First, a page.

To describe a baseball game where 43 runs are scored is difficult to do.
When 37 of them are scored by a single team, it is nearly impossible.
Florida State advanced to the NCAA Baseball Super Regionals with a 37-6 spanking of the Ohio State Buckeyes at Dick Howser Stadium in Tallahassee. The largely home-crowd of 4,144 left the stadium stunned that their Seminoles could be capable of such carnage, as 12 school and national records fell in just under four hours.
Florida State scored a combined 61 runs in three games in the Tallahassee Regional, an average of over 20 per game. That number was of course skewed by the greatest offensive outburst by any college baseball team in the history of the sport.
The University of Miami previously held the record for runs in a game after scoring 35 against Quinnipiac in 2005. Two teams bashed 33 hits in a game before, but didn’t measure up to the 38 hits slugged by FSU against the Buckeyes.
Other national records broken in the game were total bases by a single team (66), doubles by one team in a game (15), and combined hits by both teams in a single game (51).
Add the 25-inning thriller between Texas and Boston College on Saturday night that is now the longest game in college baseball history, and it is quite evident that the record book writers will be earning their paycheck this season.
The game was over before it started, as Florida State was selected to be the away team in the game and took advantage of being the first team to bat. Before OSU even recorded an out, the ‘Noles had scored seven runs and the rout was on.
Nobody thought the score would swell to the level it did, as the Buckeyes had just knocked off a Georgia team 13-6 that had previously looked strong in the first game between the two teams.
Ohio State simply ran out of pitching. The staff wasn’t built to sustain a 4-game weekend, and it was clear that the 3-seed used every capable pitcher they had left in the afternoon game against the Bulldogs.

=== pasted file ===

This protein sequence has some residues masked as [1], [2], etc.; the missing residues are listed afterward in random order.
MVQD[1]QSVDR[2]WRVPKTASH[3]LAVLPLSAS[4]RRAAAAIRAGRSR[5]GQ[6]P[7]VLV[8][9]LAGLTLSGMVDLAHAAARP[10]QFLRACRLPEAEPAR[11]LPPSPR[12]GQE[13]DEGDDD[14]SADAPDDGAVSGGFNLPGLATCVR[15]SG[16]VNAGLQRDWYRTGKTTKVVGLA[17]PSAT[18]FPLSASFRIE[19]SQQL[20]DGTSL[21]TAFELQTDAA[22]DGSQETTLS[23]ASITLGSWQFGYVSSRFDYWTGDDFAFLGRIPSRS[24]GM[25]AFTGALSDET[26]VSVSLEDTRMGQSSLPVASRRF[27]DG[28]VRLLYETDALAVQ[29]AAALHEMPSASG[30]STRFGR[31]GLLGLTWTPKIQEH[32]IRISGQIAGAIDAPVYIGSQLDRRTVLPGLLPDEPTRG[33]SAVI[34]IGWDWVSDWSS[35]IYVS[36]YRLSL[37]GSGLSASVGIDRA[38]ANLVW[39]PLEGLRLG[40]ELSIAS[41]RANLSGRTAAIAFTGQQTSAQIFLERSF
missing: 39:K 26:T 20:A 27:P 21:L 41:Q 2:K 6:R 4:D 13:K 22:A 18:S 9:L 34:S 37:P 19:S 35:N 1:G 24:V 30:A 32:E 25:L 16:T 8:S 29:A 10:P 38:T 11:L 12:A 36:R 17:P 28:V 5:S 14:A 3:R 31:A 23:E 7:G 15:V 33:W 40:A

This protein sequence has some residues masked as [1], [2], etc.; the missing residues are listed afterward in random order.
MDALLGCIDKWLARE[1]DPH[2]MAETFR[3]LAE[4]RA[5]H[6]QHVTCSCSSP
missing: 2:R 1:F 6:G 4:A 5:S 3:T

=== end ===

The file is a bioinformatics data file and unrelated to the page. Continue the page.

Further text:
The box score was a nightmare, and choosing one Player of the Game must have been nothing more than a guessing game for ESPNU. One option was shortstop Stephen Cardullo, who was forced to play all nine innings of the blowout because the Seminoles simply didn’t have anybody left to put on the field in his place.
Cardullo went 7-for-9 at the plate with five runs scored, five RBI, three doubles and a triple.
Shame on Cardullo for not getting that cycle. He had several chances to hit the home run and finish it.
First baseman Mike Meschke went 5-for-5, scoring five times and also knocking in four runs. Three of those runs were batted home on a moonshot to right field in the 5th inning that had a fighting chance at hitting the circus tent if not for being cut off by a light pole behind the right-field screen.
While the legend of the final score will continue to linger in the national spotlight for probably the rest of the postseason, Florida State must look ahead to the Super Regionals. With Arkansas taking care of business and eliminating nationally-seeded Oklahoma, it is a near-certainty that the Seminoles will host the final round before the College World Series.
The announcement will come tonight at 11 p.m. but preparations have begun for the Razorbacks and Seminoles, who at the very least know their opponent for the weekend.
A preview of the FSU-Arkansas matchup will come tomorrow when all the details have been finalized. Until then, feel free to brag about the ‘Noles’ performance at the water cooler.
Oh, and I think Florida State just got another hit off a Buckeye pitcher.